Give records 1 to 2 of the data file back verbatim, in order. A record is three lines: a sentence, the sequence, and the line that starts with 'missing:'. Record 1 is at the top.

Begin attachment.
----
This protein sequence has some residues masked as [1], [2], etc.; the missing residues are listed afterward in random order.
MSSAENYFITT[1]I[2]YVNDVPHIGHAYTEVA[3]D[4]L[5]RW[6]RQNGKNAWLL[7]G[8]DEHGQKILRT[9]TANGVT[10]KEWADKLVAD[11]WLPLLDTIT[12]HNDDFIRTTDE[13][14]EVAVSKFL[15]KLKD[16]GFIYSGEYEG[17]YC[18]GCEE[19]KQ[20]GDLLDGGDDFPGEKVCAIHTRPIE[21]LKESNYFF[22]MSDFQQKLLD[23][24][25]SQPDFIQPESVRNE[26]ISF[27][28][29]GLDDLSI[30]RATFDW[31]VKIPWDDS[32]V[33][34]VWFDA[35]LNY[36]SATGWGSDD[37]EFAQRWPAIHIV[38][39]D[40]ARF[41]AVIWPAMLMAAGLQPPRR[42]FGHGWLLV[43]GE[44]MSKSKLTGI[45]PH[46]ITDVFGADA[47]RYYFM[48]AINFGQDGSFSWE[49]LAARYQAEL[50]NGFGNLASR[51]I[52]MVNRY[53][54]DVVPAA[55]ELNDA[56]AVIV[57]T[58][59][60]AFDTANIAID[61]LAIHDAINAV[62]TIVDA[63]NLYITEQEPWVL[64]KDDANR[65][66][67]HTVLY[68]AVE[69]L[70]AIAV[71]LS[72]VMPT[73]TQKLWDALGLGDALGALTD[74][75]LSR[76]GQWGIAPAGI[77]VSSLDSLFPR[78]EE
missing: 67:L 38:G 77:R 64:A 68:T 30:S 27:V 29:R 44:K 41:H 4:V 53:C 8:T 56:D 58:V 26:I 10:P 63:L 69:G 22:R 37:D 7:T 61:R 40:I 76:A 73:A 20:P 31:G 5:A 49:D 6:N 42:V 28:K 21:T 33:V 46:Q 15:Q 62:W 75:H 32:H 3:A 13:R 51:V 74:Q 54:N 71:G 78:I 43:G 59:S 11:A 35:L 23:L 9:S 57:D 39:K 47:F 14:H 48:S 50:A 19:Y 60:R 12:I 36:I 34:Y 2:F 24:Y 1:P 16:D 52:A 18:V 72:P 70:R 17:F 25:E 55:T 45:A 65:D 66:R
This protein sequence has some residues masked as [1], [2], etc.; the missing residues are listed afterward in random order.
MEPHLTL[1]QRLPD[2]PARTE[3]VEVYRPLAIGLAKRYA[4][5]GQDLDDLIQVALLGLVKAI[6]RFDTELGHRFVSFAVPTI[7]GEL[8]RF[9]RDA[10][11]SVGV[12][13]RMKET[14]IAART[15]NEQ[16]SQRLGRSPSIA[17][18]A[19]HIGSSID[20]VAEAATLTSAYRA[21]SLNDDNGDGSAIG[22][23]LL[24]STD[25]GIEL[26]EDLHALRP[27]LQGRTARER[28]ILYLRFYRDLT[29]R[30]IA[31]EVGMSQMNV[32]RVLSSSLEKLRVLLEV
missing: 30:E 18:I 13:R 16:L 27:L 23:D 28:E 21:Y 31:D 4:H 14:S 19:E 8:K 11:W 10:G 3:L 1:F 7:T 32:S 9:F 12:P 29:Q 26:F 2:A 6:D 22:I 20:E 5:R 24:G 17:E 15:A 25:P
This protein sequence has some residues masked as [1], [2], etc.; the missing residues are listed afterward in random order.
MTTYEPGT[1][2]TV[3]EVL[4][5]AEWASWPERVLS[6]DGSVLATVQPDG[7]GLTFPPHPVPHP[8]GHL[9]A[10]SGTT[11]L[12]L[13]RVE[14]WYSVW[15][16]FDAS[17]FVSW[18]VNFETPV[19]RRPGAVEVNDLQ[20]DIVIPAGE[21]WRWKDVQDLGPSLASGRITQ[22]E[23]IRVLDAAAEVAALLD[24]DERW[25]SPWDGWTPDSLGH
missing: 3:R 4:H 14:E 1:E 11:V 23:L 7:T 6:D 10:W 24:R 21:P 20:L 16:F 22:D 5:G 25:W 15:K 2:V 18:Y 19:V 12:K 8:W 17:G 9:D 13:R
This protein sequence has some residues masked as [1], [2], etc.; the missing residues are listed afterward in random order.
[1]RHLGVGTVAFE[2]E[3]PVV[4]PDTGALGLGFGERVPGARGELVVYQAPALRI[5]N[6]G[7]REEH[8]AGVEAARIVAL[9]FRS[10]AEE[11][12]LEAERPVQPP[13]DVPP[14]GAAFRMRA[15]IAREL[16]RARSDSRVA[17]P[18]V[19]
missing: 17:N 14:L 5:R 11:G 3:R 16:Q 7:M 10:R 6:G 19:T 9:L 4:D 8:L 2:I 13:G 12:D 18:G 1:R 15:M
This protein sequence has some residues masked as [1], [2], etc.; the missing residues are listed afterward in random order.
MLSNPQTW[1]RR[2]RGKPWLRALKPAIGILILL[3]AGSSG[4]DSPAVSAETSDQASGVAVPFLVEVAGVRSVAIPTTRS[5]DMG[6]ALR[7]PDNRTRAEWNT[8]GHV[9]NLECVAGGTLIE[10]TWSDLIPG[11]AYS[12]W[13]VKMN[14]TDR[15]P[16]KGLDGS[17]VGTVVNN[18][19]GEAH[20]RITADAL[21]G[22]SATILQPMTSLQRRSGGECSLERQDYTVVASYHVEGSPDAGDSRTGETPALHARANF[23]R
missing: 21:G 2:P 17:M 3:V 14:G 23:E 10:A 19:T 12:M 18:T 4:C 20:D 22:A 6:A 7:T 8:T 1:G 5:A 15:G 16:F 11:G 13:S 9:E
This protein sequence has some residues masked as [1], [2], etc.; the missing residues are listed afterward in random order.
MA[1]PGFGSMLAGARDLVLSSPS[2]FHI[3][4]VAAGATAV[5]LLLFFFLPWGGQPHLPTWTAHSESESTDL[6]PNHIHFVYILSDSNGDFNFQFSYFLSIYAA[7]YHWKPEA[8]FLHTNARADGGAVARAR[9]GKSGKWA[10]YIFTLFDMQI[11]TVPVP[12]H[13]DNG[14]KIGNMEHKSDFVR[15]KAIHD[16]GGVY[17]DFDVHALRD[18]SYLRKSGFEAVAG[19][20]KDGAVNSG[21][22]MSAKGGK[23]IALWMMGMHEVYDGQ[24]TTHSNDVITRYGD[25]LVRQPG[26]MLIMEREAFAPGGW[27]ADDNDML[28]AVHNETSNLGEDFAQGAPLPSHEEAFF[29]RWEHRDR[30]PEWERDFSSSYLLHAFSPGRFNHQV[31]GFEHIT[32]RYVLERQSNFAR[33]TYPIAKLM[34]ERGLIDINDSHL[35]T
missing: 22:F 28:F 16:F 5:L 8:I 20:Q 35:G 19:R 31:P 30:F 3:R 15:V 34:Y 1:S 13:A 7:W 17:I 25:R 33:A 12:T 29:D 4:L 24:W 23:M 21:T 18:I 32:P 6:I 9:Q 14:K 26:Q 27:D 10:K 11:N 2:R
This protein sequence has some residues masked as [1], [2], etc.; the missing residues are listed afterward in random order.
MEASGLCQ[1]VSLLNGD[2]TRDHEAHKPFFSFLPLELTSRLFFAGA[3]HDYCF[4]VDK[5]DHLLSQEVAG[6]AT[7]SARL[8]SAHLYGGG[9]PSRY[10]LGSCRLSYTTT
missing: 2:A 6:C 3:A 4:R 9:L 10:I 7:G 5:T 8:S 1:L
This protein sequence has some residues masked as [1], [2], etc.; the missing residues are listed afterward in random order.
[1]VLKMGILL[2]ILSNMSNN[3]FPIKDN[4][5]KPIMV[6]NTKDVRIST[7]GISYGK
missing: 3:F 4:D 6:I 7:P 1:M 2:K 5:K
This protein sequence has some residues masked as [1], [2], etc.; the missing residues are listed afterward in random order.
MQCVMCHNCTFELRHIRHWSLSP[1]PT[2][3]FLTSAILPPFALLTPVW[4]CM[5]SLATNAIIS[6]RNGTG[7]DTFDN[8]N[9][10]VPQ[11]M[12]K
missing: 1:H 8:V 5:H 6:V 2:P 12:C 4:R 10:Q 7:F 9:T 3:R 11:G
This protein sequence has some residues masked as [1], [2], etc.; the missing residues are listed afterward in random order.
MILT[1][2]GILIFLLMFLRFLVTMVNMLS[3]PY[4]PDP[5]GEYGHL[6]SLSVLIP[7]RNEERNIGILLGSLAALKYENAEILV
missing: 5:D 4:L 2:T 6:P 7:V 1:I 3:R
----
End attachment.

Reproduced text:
This protein sequence has some residues masked as [1], [2], etc.; the missing residues are listed afterward in random order.
MSSAENYFITT[1]I[2]YVNDVPHIGHAYTEVA[3]D[4]L[5]RW[6]RQNGKNAWLL[7]G[8]DEHGQKILRT[9]TANGVT[10]KEWADKLVAD[11]WLPLLDTIT[12]HNDDFIRTTDE[13][14]EVAVSKFL[15]KLKD[16]GFIYSGEYEG[17]YC[18]GCEE[19]KQ[20]GDLLDGGDDFPGEKVCAIHTRPIE[21]LKESNYFF[22]MSDFQQKLLD[23][24][25]SQPDFIQPESVRNE[26]ISF[27][28][29]GLDDLSI[30]RATFDW[31]VKIPWDDS[32]V[33][34]VWFDA[35]LNY[36]SATGWGSDD[37]EFAQRWPAIHIV[38][39]D[40]ARF[41]AVIWPAMLMAAGLQPPRR[42]FGHGWLLV[43]GE[44]MSKSKLTGI[45]PH[46]ITDVFGADA[47]RYYFM[48]AINFGQDGSFSWE[49]LAARYQAEL[50]NGFGNLASR[51]I[52]MVNRY[53][54]DVVPAA[55]ELNDA[56]AVIV[57]T[58][59][60]AFDTANIAID[61]LAIHDAINAV[62]TIVDA[63]NLYITEQEPWVL[64]KDDANR[65][66][67]HTVLY[68]AVE[69]L[70]AIAV[71]LS[72]VMPT[73]TQKLWDALGLGDALGALTD[74][75]LSR[76]GQWGIAPAGI[77]VSSLDSLFPR[78]EE
missing: 67:L 38:G 77:R 64:A 68:T 30:S 27:V 29:R 44:K 41:H 4:V 53:C 8:T 56:D 58:V 26:I 10:P 63:L 69:G 22:R 37:D 7:T 61:R 40:I 76:A 73:A 20:P 31:G 5:A 49:D 6:N 42:V 28:K 21:T 33:V 46:Q 15:Q 62:W 75:H 32:H 3:A 13:R 51:V 74:Q 54:N 71:G 78:I 43:G 59:S 11:A 35:L 23:L 9:S 57:D 39:K 47:F 14:H 48:S 50:A 19:Y 60:R 12:I 36:I 34:Y 2:F 24:Y 1:P 16:D 52:A 18:V 72:P 70:R 17:F 25:E 55:T 45:A 65:D 66:R
This protein sequence has some residues masked as [1], [2], etc.; the missing residues are listed afterward in random order.
MEPHLTL[1]QRLPD[2]PARTE[3]VEVYRPLAIGLAKRYA[4][5]GQDLDDLIQVALLGLVKAI[6]RFDTELGHRFVSFAVPTI[7]GEL[8]RF[9]RDA[10][11]SVGV[12][13]RMKET[14]IAART[15]NEQ[16]SQRLGRSPSIA[17][18]A[19]HIGSSID[20]VAEAATLTSAYRA[21]SLNDDNGDGSAIG[22][23]LL[24]STD[25]GIEL[26]EDLHALRP[27]LQGRTARER[28]ILYLRFYRDLT[29]R[30]IA[31]EVGMSQMNV[32]RVLSSSLEKLRVLLEV
missing: 30:E 18:I 13:R 16:L 27:L 23:D 28:E 21:Y 31:D 4:H 14:S 19:E 8:K 11:W 10:G 3:L 1:F 7:T 32:S 9:F 12:P 29:Q 26:F 2:A 6:D 22:I 20:E 5:R 24:G 17:E 15:A 25:P